Thursday, May 1, 2008

More Congressional Bowl Thoughts

On Wednesday, the NCAA licensed the Congressional Bowl, which, according to officials, wants to invite a service academy team every year – a rotation of Navy, Army and Air Force.

Navy is locked in for ’08 (if it wins six games and, thus, becomes bowl eligible), and Army has signed on for ’09.

Bowl officials want Air Force in ’10. Can it happen?

It will be complicated, as Air Force is affiliated with the Mountain West Conference, while Navy and Army are independent. But it's not out of the realm of possibility as long as the league athletic directors approve a plan.

As explained in the above linked article, Air Force coach Troy Calhoun likes the idea of securing direct tie-ins with bowl games like Navy has had in recent years (for instance with the 2007 Poinsettia Bowl and the 2008 Congressional Bowl).

Calhoun wants the academy to be aggressive in its pursuit of such partnerships because he thinks the opportunity to play in the postseason is an enormous benefit to the program. It provides additional practice days and creates publicity for and excitement within the program.

A bowl in D.C. is especially intriguing because of the amount of graduates living in the area, not to mention the proximity of several Air Force bases and the Pentagon.

Moreover, he worries that Air Force could be left out of the postseason even if it becomes bowl eligible. Remember, even as late as early November in 2007, when the Falcons were 6-3 and technically bowl eligible, there were worries that they wouldn’t make it to a postseason game.

BYU seemed all but locked into the Las Vegas Bowl (even if Air Force had tied the Cougars for the league title – still a possibility at that point – the widespread belief was that the LV Bowl would select BYU). The Poinsettia Bowl was out because Navy was well on its way to securing the aforementioned automatic bid and the bowl wouldn’t host a re-match (Navy and Air Force played earlier in the year). That left the New Mexico Bowl and the Armed Forces Bowl for what looked to be three bowl eligible teams – Air Force, New Mexico and TCU.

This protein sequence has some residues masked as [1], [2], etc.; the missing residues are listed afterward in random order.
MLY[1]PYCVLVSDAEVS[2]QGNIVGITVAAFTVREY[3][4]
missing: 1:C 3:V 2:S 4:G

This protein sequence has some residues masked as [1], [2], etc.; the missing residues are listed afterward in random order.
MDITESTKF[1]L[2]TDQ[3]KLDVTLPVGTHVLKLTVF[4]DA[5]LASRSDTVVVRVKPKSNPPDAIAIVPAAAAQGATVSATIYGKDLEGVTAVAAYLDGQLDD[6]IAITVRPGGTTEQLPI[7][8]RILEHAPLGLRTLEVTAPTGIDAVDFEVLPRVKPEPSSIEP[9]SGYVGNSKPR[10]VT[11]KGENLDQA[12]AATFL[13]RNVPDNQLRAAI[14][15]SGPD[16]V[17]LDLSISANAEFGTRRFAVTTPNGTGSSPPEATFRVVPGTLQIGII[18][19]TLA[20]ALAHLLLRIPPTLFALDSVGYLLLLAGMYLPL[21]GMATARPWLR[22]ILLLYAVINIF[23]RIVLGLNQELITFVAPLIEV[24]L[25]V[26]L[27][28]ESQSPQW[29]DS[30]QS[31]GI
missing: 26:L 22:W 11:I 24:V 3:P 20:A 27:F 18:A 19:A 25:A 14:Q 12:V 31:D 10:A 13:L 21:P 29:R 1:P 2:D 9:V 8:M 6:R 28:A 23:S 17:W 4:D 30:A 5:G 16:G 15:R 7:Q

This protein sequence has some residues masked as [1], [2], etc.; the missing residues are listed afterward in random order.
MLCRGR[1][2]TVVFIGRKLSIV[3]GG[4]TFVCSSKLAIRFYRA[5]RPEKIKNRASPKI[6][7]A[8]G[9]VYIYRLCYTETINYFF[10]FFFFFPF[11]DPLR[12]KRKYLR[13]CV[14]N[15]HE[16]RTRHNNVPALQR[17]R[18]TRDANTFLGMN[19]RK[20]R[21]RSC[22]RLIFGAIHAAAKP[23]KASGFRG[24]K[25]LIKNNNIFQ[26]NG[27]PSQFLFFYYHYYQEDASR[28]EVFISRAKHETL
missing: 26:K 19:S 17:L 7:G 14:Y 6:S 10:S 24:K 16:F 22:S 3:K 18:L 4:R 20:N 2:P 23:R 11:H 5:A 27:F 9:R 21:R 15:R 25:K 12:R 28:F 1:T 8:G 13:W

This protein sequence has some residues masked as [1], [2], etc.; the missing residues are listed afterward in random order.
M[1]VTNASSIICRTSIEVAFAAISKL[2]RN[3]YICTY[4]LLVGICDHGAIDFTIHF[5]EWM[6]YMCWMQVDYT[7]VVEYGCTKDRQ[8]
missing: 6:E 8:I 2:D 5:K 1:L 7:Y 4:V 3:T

Well, everything worked out, as Air Force accepted a bid to the Armed Forces Bowl and TCU snuck into the Texas Bowl because the Big 12, with which the Texas Bowl had an affiliation, sent two teams to the BCS and thus did not have a bowl eligible team for the Texas Bowl.

But what if the Big 12 did have a team? Then one of the bowl eligible MWC teams would have been left out, as happened to Wyoming in 2006 – the Cowboys were bowl eligible at 6-6 and did not go bowling. In 2007 there were 32 bowl games for 71 bowl eligible teams.

Calhoun believes at least five of the MWC’s nine teams typically will become bowl eligible each year. And the MWC has just four bowl tie-ins. (They might have had five, but on Wednesday the proposed Rocky Mountain Bowl, which would have been held in Salt Lake City and pitted a MWC team against a team from the Western Athletic Conference, was denied a license). That makes a direct tie-in with the Congressional Bowl a good solution, he said.

“First and foremost, it’s another bowl opportunity,” Calhoun said. “We’re always going to have five (teams) eligible, some years six. So what (a partnership with the Congressional Bowl) does now is maybe it frees up a year where if a team is 6-6, they go to a bowl.”

Calhoun knows why the conference is hesitant: Let’s say Air Force makes a deal with the Congressional Bowl in 2010 that says if the Falcons are bowl eligible, they get an automatic bid to the bowl. What happens if the Falcons go 10-2 that year and win or tie for the conference title? The league would want them in one of its own bowl games.

But Calhoun is quick to remind folks that last year, though Air Force finished second in the league, it could not be chosen by the Poinsettia Bowl, which has second pick of MWC teams, because of the deal with Navy.

So what’s the solution? According to Javan Hedlund, the associate commissioner for communications at the MWC, a potential Air Force tie-in with the Congressional Bowl would have to be approved by all the conference ADs and the league’s bowl partners.

Here’s my plan: Let Air Force arrange its own tie-in with the Congressional Bowl every three years. It will stipulate that Air Force will go to the Congressional Bowl if it becomes bowl eligible unless A) the Falcons win the league title, in which case the Las Vegas Bowl can take them, or B) the Falcons are one of only four bowl-eligible MWC teams and they need to fill a spot in one of the MWC’s four bowls.

How does that not make sense for everyone? It gives the league a chance to keep the Falcons if they win the MWC championship and guarantees the league will fill its four bowl slots. But it also gives the Falcons a chance to play a game that embraces service academies (like the Armed Forces Bowl) in an area that has plenty of built-in graduates and fans.

Air Force was approached by the bowl game but referred the game to the MWC, as its first obligation is the league. But Calhoun’s right. This is a no-brainer.

The academy and the league need to make it happen.

1 comment:

Anonymous said...

If Air Force can get auto bid every three years to bowl it is a chance to help recruiting at one of the tuffest colleges to recruit. I agree a no brainer.

Side note heard Air Force Prep Huskies got bid to bowl in Houston.... can this be true